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Havelock Primary School, Nursery & ARP

Success, Nothing Less


Computing Overview

Computing is a skill of the future. We want to ensure that all children learn enough computing skills to be computer literate by the end of Key Stage 2.  The Computing curriculum is organised in to three strands giving children a wide range of opportunities and experiences.  The 3 strands are: Computer Science, Information Technology and Digital Literacy. Computing at Havelock is embedded across the curriculum meaning children use their Computing skills in a range of subject areas.  For example, painting backdrops (Art & Design), making a set and characters (D.T), as well as the important computing skills involved in involved in the research of information for a variety of subjects.  This approach results in high quality learning and experiences with pupils more focussed and motivated in their work. We aim for children to understand and apply computer science topics, be able to analyse problems in computational terms and to use technology to solve problems.


Staff embrace modern technologies in their teaching which provides an opportunity to teach differently. We are resourced with multiple sets of laptops, iPads, and a host of Design & Technology electrical equipment.  Each classroom has a networked computer and an interactive whiteboard.  The school has a wireless connection throughout the school, and we use Microsoft 365 as our learning platform.

Computer Science

Computing Curriculum Overview

At Havelock our aim is to build a whole school community that is confident and competent to use all forms of ICT whilst also developing increasingly sophisticated computing program skills.

Our aim is that computing programming becomes a natural resource within learning so that children build their confidence to use it to a level where they are able to make informed and discerning choices about developing their skills across the curriculum and in coding and programming.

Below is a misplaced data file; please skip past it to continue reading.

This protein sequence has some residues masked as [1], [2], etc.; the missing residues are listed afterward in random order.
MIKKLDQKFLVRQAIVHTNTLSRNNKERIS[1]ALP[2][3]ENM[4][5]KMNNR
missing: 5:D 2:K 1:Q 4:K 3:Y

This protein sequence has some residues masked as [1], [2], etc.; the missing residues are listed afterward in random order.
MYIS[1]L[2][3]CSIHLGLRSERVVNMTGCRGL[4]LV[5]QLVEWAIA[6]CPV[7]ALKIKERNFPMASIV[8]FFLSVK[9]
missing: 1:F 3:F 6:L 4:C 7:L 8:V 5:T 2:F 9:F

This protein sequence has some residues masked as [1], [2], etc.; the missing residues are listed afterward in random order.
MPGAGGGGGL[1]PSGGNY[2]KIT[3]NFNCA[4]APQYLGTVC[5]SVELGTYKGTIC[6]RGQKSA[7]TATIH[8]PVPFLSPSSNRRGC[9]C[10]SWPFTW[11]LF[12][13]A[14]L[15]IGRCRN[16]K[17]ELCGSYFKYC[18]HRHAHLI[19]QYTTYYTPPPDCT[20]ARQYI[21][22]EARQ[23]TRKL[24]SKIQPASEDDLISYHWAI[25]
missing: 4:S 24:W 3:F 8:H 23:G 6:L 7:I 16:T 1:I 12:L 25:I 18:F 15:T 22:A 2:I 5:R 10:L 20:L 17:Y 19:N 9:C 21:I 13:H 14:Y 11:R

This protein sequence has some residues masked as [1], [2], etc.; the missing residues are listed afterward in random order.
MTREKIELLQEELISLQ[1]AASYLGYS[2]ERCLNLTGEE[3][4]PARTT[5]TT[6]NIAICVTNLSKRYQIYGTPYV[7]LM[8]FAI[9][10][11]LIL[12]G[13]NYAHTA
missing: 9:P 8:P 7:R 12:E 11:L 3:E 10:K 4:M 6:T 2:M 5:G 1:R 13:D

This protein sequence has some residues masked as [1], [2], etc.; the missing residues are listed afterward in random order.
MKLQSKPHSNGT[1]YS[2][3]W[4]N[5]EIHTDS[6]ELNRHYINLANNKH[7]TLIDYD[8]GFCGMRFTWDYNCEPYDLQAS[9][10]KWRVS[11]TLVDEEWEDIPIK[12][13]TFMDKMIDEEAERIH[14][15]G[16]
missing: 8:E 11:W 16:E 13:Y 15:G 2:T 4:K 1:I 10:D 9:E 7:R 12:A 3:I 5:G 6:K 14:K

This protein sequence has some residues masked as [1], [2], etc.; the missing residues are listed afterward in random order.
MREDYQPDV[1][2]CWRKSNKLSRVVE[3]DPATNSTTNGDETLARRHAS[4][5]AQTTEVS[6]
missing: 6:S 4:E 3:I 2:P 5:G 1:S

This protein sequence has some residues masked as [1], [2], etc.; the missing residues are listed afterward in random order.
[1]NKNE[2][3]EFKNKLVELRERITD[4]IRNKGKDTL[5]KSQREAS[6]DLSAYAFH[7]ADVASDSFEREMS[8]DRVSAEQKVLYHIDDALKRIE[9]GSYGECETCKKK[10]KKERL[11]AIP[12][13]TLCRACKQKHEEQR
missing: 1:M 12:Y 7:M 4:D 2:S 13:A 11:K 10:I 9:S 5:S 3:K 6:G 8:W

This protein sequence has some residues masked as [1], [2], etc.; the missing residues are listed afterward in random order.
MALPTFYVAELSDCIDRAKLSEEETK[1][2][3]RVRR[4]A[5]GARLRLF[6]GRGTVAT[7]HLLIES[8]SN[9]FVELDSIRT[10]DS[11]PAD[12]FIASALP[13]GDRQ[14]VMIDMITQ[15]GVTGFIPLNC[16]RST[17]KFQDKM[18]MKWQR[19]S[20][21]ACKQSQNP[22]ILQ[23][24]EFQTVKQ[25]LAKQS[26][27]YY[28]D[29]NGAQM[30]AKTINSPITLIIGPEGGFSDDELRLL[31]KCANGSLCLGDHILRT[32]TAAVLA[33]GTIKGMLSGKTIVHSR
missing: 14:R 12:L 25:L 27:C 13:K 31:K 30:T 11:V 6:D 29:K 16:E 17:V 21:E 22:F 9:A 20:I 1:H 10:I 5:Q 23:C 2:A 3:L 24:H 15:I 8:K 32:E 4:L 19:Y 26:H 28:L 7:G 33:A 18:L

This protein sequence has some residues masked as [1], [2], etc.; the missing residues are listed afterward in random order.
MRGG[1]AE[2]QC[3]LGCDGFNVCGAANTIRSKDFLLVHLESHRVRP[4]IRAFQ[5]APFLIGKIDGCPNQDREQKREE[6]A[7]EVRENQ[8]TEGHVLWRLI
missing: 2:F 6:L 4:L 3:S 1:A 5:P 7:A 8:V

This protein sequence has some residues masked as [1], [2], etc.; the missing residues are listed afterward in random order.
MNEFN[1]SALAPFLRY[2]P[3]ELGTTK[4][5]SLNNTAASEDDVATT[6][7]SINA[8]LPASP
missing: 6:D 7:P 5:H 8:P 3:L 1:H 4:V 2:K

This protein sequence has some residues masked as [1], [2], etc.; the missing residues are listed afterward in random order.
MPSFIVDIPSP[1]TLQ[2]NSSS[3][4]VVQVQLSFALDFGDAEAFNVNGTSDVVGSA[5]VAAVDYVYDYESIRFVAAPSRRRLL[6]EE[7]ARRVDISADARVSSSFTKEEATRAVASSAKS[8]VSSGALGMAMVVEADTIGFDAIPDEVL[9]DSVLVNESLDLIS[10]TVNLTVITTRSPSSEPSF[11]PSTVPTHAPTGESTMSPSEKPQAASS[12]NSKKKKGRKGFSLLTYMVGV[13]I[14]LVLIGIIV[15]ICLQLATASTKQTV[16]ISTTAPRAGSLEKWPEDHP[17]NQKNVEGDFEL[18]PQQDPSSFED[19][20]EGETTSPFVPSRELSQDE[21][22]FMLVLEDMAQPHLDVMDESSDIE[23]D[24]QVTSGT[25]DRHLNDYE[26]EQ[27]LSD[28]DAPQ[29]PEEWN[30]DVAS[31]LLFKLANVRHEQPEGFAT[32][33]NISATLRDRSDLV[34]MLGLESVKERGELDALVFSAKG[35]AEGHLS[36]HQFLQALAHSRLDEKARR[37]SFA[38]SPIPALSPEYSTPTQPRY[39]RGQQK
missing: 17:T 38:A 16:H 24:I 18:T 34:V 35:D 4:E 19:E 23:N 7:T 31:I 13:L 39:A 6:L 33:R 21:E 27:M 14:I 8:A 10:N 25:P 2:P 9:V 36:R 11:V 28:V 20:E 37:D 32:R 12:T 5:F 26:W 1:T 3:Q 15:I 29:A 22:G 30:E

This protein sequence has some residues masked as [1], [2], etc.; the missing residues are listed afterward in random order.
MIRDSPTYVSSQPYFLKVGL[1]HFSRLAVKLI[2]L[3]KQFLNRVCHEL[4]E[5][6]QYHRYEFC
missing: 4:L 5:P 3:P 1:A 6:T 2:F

Through the computing schemes of work, we aim to allow all children to access and achieve specific computing skills, which again can be applied and consolidated across the curriculum.

Computers are now part of everyday life. For most of us, technology is essential to our lives, at home and at work. ‘Computational thinking’ is a skill children must be taught if they are to be ready for the workplace and able to participate effectively in this ever changing digital world.


Our schemes of work are based on the 2014 Primary Curriculum CAS (Computers at school). They fall into three main areas:

  1. Computer science,
  2. Information technology
  3. Digital literacy.


Pupils learn the basics of coding, using the espresso coding modules that can also be accessed at home. They learn how to use search technology effectively and use a range of programs to collect, evaluate and present data and design, create and present their own ideas. They learn how to evaluate internet content and how to work together using technology.

An integral and important part of our digital literacy curriculum is e-safety, enabling children to learn how to use technology responsibly and respectfully.


As well as specific computing lessons, we have many lessons where computing skills are taught within the context of another subject, for example research skills for a history presentation, collecting data in maths, science or PE, or the use of digital manipulation and drawing packages in art and DT. We also use our computing resources to support the children’s development in reading and maths through subscriptions to bug club, education city and London Grid for Learning which provide personalised activities for children which are also accessible at home.